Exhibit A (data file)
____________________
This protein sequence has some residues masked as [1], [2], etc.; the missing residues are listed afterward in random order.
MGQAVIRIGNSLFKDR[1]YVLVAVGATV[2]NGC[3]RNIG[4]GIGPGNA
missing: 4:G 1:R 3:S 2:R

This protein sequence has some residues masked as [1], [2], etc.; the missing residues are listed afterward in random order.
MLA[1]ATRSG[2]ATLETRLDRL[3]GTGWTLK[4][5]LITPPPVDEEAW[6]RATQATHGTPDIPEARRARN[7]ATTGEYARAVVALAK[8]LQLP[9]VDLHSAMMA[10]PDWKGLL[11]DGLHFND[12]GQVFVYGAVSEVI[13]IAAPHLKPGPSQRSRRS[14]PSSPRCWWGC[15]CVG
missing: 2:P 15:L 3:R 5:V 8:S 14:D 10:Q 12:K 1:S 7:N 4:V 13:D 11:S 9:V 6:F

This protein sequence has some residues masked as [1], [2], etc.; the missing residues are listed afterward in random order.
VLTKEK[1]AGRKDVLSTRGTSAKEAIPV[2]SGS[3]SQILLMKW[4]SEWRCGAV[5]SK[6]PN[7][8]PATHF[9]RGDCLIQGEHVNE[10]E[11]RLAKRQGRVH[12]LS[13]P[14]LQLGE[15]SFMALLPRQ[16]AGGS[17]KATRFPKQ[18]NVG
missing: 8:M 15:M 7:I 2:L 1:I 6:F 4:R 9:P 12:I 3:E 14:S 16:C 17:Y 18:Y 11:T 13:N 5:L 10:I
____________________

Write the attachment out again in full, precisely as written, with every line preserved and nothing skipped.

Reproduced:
This protein sequence has some residues masked as [1], [2], etc.; the missing residues are listed afterward in random order.
MGQAVIRIGNSLFKDR[1]YVLVAVGATV[2]NGC[3]RNIG[4]GIGPGNA
missing: 4:G 1:R 3:S 2:R

This protein sequence has some residues masked as [1], [2], etc.; the missing residues are listed afterward in random order.
MLA[1]ATRSG[2]ATLETRLDRL[3]GTGWTLK[4][5]LITPPPVDEEAW[6]RATQATHGTPDIPEARRARN[7]ATTGEYARAVVALAK[8]LQLP[9]VDLHSAMMA[10]PDWKGLL[11]DGLHFND[12]GQVFVYGAVSEVI[13]IAAPHLKPGPSQRSRRS[14]PSSPRCWWGC[15]CVG
missing: 2:P 15:L 3:R 5:V 8:S 14:D 10:Q 12:K 1:S 7:N 4:V 13:D 11:S 9:V 6:F

This protein sequence has some residues masked as [1], [2], etc.; the missing residues are listed afterward in random order.
VLTKEK[1]AGRKDVLSTRGTSAKEAIPV[2]SGS[3]SQILLMKW[4]SEWRCGAV[5]SK[6]PN[7][8]PATHF[9]RGDCLIQGEHVNE[10]E[11]RLAKRQGRVH[12]LS[13]P[14]LQLGE[15]SFMALLPRQ[16]AGGS[17]KATRFPKQ[18]NVG
missing: 8:M 15:M 7:I 2:L 1:I 6:F 4:R 9:P 12:I 3:E 14:S 16:C 17:Y 18:Y 11:T 13:N 5:L 10:I